Last week I read:
I just started:
I added this book to my to-read list after seeing several positive reviews from friends on Goodreads. Yes, I’m one of those people who
stalks hangs out on Goodreads checking out what other people are reading and recommending. If you want to be one of those people, add me! I’m (mostly) friendly. You can find me here.
Anyways, I added this books thanks to my Goodreads friends, and that’s why I recognized it when I saw it in the used book bin at my local bookstore. Silent Scream is yet another debut book by a British author, (what can I say, I think I’m hooked), and is the first installment of an intended series featuring D.I. Kim Stone.
I had a hard time in the beginning. I think I was five pages in when I logged in to Goodreads to double check that this was a recommended book with good rating and reviews. (Yes, if we’re friends, I’ll trust you that much!) And it was. So I kept reading. I’m very glad I did.
D.I. Kim Stone is a very likable character (seems like it’s been forever since I encountered one of those). The plot was well paced and planned, with a nice bonus at the end. And whatever it was that bothered me in the beginning dropped away at some point, leaving me quite happily immersed in the story.
Will you like it? As far as British mystery thrillers go, this is a nice mid-range option; not too cozy, but not as brutal as Mo Hayder. Disturbing, but not in too much detail. It may have the sniffles, but it’s not completely sick. Think early Patricia Cornwell – a nice, meaty murder mystery. Five stars.
I initially had some reservations about reading this book. I had heard a lot of hype about it, both good and bad, and it seemed like most people who read it focused on judging the decisions made by the subject, Chris McCandless. It’s definitely tempting. An educated young man from an affluent family decides to live as a bum, ultimately ending up in the wilds of Alaska where he dies, seemingly from his own recklessness, when he could have opted for one of the many opportunities at his disposal instead and had a bright and successful future.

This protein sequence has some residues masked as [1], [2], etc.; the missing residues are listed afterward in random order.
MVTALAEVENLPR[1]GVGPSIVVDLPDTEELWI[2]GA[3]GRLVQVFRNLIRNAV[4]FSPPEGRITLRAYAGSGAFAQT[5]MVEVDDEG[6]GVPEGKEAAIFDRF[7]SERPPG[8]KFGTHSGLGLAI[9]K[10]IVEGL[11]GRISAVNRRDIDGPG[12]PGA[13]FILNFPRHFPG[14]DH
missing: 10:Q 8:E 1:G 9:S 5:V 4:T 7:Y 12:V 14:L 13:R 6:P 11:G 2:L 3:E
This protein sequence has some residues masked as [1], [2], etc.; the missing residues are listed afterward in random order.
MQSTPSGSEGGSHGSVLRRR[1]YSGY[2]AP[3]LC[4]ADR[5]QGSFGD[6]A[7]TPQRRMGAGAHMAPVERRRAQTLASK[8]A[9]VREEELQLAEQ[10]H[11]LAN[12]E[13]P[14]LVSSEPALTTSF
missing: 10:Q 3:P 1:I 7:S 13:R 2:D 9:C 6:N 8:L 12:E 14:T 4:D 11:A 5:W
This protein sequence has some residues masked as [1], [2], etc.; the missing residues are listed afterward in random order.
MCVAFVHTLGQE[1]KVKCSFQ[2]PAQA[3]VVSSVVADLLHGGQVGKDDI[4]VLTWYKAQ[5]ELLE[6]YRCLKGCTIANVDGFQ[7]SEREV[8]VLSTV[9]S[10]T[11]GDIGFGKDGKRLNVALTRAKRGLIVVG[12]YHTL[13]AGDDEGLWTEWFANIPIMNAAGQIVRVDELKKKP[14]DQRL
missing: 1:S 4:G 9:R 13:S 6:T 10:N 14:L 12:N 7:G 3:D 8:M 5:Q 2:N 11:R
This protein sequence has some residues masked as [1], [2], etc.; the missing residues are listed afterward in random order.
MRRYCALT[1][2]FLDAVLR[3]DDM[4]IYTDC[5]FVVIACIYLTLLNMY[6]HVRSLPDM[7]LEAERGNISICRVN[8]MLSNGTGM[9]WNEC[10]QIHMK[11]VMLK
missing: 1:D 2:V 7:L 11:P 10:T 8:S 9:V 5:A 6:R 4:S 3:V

Well, there are no guarantees in life. McCandless could have died just as easily while crossing the street. He could have seized the more conventional opportunities that life presented him with and ended up living a miserable, if lucrative, life. Who’s to say which is a better choice for someone else to make? So as I read this book, (with the exception of noting that the book is well researched, and the author seems passionate about getting the facts straight), I considered it a work of fiction, thereby freeing myself from making judgements about McCandless and worrying that my comments would in any way be construed as condoning his behavior.
Jon Krakauer has an easy writing style that holds the attention. He tells the tale of a young man who seeks a deeper meaning which can only come from within. In order to achieve the level of introspection needed to accomplish this, the young man leaves his family and hits the road, learning to live in solitude, off the land, and in extreme conditions. The man enjoys the company of others and is by no means a recluse, but seems to feel that the answers he seeks can only be discovered when stripped of company and comforts. It is by no means a new tale, as narratives abound in which man turns to nature to answer the questions that burn within his soul, but it is a retelling that I enjoyed very much.